How to Win at Consulting (8/8): Never Lose Your Audience

8) Never Lose Your Audience

It's time for a presentation with the client. You've done all your preparatory work, caught all your mistakes ahead of time, and bound the documents. Now you just have to sit in the room while your manager presents the deck. The presentation begins..

How to Win at Consulting (7/8): Paper Trails and Version Control

7) Paper Trails and Version Control

Another request comes in- it's 11PM and you've added more things to your to-do list than you've taken off. It's Tuesday night and there's a big client presentation coming up the next morning. Everyone's rushing in with their final changes from their different sections and you're holding the master document.

You do about half of the changes on the fly and the others you write on your phone's to-do app. There's a wording change here, a footnote there, changing the order of two slides. Your goal is to make sure everyone's changes get in without losing anyone else's in the process.

How to Win at Consulting (6/8): Clarify Deadlines, Report Proactively

6) Clarify Deadlines, Report Proactively

You're at your desk working on some slides when your boss's boss stops by and asks you if you'd be able to help him with some quick research. He knows you're busy with your project, but there's nobody else around to help. You add it to your to-do list.

As you're sketching out the deliverable, your direct manager emails you and asks you to hurry up with the slides you're working on as there's a meeting at 3PM.

You've got an email open ready to send when the partner's secretary stops by and asks you if you could just...

How to Win at Consulting (5/8): Speak Up Early, Stand Your Ground

5) Speak Up Early, Stand Your Ground

You're working with a senior colleague to analyze client sales growth in different regions to present to your manager. Your colleague is also working on another module, so you're doing most of the work on this one while he supervises. Your performance on this will - in a very real way - determine your final performance evaluation results.

Your expected deliverable is a slide summary of trends over time split by region. You've spent time looking at the raw data, and now it's time to produce the slide. Your net data looks OK, but you see some large outliers in data points here and there which throw everything off. In spite of that, your senior colleague hasn't said anything about them.

How to Win at Consulting (4/8): Manage Your Expenses

4) Manage Your Expenses

So now you have an expense account. Congratulations. You've already seen at least one junior guy get abruptly booted for attempting to claim the unclaimable - the box of Cuban cigars was the most memorable.

Since then, you've carefully read the expense policy detailing what you can and can't claim, and you play it safe.

Fast-forward a few months, and one of your international assignments is wrapping up. The whole team has been clamoring for weeks to go to a famed old-world restaurant before returning to their respective countries. It's time for the project-end team dinner.

How to Win at Consulting (3/8): Structured Analysis

3) Structured Analysis

You're on a new project involving real estate, something you haven't done before. you'd like to get it done quickly, because your friend has a moving-away party tonight.

You're opening one excel sheet after another, alt-tabbing between 3 different countries' local data as you prepare scenarios. It's a lot to keep track of, but the calculations are little more than basic arithmetic.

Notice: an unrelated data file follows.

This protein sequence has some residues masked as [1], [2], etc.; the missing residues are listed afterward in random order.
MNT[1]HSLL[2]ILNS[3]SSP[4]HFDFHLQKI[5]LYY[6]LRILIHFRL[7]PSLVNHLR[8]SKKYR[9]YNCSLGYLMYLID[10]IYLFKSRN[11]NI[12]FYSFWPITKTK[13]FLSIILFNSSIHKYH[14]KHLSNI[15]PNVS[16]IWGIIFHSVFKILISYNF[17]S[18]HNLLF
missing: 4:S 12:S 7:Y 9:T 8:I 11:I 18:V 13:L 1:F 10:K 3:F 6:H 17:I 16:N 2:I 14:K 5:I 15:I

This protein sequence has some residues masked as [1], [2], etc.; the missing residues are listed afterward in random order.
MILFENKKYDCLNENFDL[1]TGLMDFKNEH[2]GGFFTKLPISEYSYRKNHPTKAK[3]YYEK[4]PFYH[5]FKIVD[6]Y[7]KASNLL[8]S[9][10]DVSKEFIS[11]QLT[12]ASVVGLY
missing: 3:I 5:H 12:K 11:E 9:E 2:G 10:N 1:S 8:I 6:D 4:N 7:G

Approach A: You continue as you have, straight copying and pasting data (hard-coding) and not labeling or formatting anything since you just need a final number. You've got it all in your head. You finally get the number you need and email it to your manager.

He comes back after his meeting and asks you exactly HOW you came up with that calculation, saying that the client wants to see a full backup. In case you're not sure, this is because the figures look very wrong.

How to Win at Consulting (2/8): Leave Nothing to Chance

2) Leave nothing to chance

On Wednesday, a partner tells you that he'd like to chat with you about how the project's going. You're thrilled- it's rare for a partner to chat with junior guys like this, and you can ask him some things. He says that you can meet together at 9AM tomorrow.

You make a mental list in your head of all the things you might discuss: quick bullet points on the project status, a self-introduction that you practiced hundreds of times at your school's career center, congratulations for landing that new client as you read in the firm's newsletter, some other ideas to bounce off him. You're set.

How to Win at Consulting (1/8): Making Do

Andy note: - I'm very happy to announce our newest contributing author wwconsultant. He is currently a consultant and has worked inside and outside the US. As a contributing author, he'll share some "on the job" consulting tips for interns and new hires this summer. If there's a topic you'd like for him to write about, feel free to PM him.

Want to win at consulting? Over the next 8 weeks, I'd like to share some lessons that I've learned from my career between startups and an international consulting firm. My aim is to pass on skills and habits to help you thrive in any working environment. Whether you're an intern or a new hire, I hope you'll find something useful.

About me: I work at a worldwide strategy consulting firm and have done projects in the US and Asia (think New York City, Hong Kong, Singapore, Shanghai). After graduating from a target school, I worked at US and Chinese startups before entering consulting.

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